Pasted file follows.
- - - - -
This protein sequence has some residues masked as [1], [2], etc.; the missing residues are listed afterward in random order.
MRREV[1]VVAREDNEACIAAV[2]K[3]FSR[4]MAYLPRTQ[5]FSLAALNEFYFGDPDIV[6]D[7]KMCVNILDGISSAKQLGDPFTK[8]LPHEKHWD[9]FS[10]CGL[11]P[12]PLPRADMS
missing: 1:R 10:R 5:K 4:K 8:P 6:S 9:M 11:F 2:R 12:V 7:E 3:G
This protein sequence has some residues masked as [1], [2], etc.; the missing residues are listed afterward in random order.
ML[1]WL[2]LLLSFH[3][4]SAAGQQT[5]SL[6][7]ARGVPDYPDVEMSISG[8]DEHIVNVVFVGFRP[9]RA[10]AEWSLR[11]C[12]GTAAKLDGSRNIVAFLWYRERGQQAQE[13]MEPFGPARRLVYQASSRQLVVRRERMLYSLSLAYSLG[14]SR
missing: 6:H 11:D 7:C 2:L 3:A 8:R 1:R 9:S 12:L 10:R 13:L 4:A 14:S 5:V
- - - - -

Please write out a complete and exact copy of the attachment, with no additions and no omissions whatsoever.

This protein sequence has some residues masked as [1], [2], etc.; the missing residues are listed afterward in random order.
MRREV[1]VVAREDNEACIAAV[2]K[3]FSR[4]MAYLPRTQ[5]FSLAALNEFYFGDPDIV[6]D[7]KMCVNILDGISSAKQLGDPFTK[8]LPHEKHWD[9]FS[10]CGL[11]P[12]PLPRADMS
missing: 1:R 10:R 5:K 4:K 8:P 6:S 9:M 11:F 2:R 12:V 7:E 3:G
This protein sequence has some residues masked as [1], [2], etc.; the missing residues are listed afterward in random order.
ML[1]WL[2]LLLSFH[3][4]SAAGQQT[5]SL[6][7]ARGVPDYPDVEMSISG[8]DEHIVNVVFVGFRP[9]RA[10]AEWSLR[11]C[12]GTAAKLDGSRNIVAFLWYRERGQQAQE[13]MEPFGPARRLVYQASSRQLVVRRERMLYSLSLAYSLG[14]SR
missing: 6:H 11:D 7:C 2:L 3:A 8:R 1:R 9:S 12:L 10:R 13:L 4:A 14:S 5:V